The 7 Best Running Routes In Dublin

Dublin is a veritable paradise for runners. The flat, compact city centre has some excellent stretches for city running, while the city suburbs open up to beautiful coastal routes to the east and challenging hill trails to the south. 

Whether you’re in the mood for a long and challenging run to get the blood pumping or a quick run to blow away the cobwebs, Dublin has the perfect route for you.

In this post we share the 7 best running routes in Dublin.

Map of Running Routes

The following map shows the location of every running route highlighted in this post:

The Phoenix Park

Phoenix park

The vast expanse of The Phoenix Park is undoubtedly the crown jewel of Dublin. One of the largest enclosed parks in Europe, the 1,750 acre park boasts a zoo, the iconic Wellington monument, and even a herd of fallow deer. 

The section of road that bisects the park is approximately 3 kilometres long, and the pavement on either side is perfect for running as it is set back slightly from the road. There are also numerous trails that branch off from the main road and delve deep into the park. The route around the perimeter wall is approximately 11km and is an excellent way to see the various areas of the park.

Marlay Park

Marly Park is a large suburban park in the south of Dublin. The park is known for hosting the most popular Parkrun 5 kilometre run in Dublin. For those looking to get into running, finding your local Parkrun is one of the easiest ways to find other runners in your area, and the weekly timed run every Saturday serves as an excellent motivator to train during the week. 

Beyond the Parkrun, Marly Park is a pleasant and safe spot for running, far from the noise and fumes of Dublin traffic.

The Great South Wall

The Great South Wall stretches like a granite road more than four kilometres out into the Irish Sea. The sea wall dates back to the early 18th century, and was built to solve the issue of silt piling up in Dublin Bay blocking access to the river Liffey. The Poolbeg Lighthouse stands proudly at the seaward end of the wall, and actively guides ships in to Dublin Bay. 

The Great South Wall is best tackled on calm days in order to minimise the risk of salt-spray from the waves of the Irish Sea, which can leave the wall slippy and wet. The strong, salty sea air and views of the iconic Poolbeg Chimneys make this running route one of the quirkiest in Dublin.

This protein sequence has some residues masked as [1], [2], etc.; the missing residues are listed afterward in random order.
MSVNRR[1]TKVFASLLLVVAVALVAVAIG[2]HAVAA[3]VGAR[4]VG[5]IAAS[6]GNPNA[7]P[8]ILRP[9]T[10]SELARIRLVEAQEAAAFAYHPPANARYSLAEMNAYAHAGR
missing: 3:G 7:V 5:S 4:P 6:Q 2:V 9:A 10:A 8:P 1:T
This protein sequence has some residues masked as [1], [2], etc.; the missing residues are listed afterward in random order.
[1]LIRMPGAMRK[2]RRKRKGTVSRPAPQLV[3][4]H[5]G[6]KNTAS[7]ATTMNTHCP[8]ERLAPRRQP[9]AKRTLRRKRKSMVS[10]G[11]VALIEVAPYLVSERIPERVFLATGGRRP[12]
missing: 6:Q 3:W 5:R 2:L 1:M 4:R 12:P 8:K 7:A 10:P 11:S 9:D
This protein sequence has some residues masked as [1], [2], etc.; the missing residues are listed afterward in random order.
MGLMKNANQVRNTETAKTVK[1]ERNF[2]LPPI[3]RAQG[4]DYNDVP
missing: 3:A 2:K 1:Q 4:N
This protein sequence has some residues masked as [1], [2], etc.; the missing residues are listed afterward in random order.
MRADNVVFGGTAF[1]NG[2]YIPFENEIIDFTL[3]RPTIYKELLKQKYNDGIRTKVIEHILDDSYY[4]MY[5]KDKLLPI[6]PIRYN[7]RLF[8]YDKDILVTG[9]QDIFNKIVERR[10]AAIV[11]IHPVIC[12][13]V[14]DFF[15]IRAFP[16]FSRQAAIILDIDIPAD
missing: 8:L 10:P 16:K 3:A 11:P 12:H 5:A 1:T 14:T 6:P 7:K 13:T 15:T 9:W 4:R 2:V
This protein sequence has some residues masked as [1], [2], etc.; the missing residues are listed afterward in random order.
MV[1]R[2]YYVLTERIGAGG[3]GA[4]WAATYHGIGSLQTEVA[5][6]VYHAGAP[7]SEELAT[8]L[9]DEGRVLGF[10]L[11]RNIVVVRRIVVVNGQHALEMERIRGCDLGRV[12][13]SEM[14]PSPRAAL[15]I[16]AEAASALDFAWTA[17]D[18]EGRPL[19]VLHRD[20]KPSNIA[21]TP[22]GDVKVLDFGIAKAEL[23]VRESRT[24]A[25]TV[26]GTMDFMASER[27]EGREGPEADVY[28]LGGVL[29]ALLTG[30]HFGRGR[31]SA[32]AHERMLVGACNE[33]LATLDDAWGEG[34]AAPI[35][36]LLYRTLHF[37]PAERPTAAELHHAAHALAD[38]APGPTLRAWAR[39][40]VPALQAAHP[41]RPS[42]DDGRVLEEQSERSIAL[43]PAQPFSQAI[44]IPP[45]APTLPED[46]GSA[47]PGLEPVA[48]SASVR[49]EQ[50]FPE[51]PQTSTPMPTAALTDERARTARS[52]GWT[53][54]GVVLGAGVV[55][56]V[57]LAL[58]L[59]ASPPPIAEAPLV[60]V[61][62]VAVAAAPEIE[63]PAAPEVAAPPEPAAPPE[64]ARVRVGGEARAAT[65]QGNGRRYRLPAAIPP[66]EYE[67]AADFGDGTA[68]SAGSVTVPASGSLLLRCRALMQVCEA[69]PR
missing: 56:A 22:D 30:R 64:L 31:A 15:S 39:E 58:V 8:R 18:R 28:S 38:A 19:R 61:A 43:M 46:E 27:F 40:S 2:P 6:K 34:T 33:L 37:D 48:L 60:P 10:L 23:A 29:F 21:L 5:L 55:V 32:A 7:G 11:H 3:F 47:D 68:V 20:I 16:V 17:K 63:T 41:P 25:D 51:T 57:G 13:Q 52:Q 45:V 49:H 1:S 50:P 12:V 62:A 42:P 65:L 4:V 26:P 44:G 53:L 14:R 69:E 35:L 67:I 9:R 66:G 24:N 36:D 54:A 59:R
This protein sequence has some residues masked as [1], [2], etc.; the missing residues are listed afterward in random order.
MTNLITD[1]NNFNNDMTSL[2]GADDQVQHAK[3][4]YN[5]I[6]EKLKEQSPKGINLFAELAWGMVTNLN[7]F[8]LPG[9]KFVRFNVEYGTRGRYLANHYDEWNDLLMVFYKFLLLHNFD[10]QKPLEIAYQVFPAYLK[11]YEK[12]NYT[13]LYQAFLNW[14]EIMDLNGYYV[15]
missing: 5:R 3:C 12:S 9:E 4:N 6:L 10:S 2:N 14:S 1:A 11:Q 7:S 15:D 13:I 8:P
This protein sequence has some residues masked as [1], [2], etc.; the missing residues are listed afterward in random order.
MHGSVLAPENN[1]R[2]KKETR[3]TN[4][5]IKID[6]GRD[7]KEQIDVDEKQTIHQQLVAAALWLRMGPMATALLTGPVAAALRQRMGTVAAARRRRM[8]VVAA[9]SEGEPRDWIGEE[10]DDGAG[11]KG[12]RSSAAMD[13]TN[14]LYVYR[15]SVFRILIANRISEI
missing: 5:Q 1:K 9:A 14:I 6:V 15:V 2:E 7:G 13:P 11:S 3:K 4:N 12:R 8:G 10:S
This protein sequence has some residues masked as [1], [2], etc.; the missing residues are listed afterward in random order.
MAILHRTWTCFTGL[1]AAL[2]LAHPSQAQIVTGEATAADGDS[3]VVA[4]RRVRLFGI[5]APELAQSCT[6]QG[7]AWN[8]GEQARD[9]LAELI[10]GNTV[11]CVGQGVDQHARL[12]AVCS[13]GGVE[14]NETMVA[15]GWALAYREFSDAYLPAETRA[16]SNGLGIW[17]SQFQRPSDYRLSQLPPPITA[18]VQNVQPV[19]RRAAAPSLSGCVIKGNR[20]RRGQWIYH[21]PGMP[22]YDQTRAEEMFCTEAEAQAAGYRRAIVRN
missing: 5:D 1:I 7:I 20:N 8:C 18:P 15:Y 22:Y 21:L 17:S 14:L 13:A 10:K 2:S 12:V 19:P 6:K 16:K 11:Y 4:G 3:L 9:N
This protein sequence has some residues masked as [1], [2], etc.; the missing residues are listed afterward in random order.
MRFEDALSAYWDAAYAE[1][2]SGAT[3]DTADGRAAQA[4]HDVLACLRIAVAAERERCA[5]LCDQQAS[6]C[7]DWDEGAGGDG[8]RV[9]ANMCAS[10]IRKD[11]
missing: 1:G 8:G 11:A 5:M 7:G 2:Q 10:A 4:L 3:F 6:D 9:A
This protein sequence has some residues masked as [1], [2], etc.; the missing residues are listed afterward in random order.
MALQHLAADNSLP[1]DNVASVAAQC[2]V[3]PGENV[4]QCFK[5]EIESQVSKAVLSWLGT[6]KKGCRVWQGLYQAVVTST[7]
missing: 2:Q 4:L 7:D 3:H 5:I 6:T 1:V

The Grand Canal

Aerial view of the Grand Canal

The Grand Canal that loops around South Dublin is one of the most scenic running routes in the city. The canal tracks through the Baggot Street and Portobello neighbourhoods of Dublin before eventually winding its way out of the city to the west. 

While every stretch of the canal is pleasant and suitable for running, the city centre stretch to the east of the city is the most beautiful, with plentiful tree cover along the banks of the canal. 

Ticknock Forest

Ticknock Forest is a hilly, forested area located at the foot of the Dublin Mountains in South Dublin. Best known for its hiking trails, the forest is also suitable for runners looking for more of a vertical challenge. 

The area is at a high enough elevation to boast stunning views over the city, particularly at dusk when the lights of Dublin glow in the coming darkness. 

Information on the routes on offer can be found here.

Sandymount Strand

View of the Poolbeg Chimneys from Sandymount Strand

The long stretch of beach along Sandymount Strand is one of the most popular running routes in Dublin, and for good reason. At low tide, there is plenty of firm sand to run on for those looking for joint-friendly routes, with the choice of a wide stretch of pavement along the beach for high-tide. 

The route overlooks Dublin Bay and the Poolbeg Chimneys so beloved of Dubliners, and is a spacious and peaceful stretch of coastline for runners to enjoy.

Howth Peninsula

Howth Peninsula

The final entry on our list is by no means least – by all accounts, Howth Peninsula is one of the best places for a run in the entire country. The elevated promontory juts out into the Irish Sea, offering incredible views over Dublin Bay. The cliff walk trails that hug the cliffs of the peninsula are excellent for hill runners and those looking for a challenge.

The natural beauty of the scenery and the abundant wildlife (including a multitude of seabirds) make this running route one to remember.

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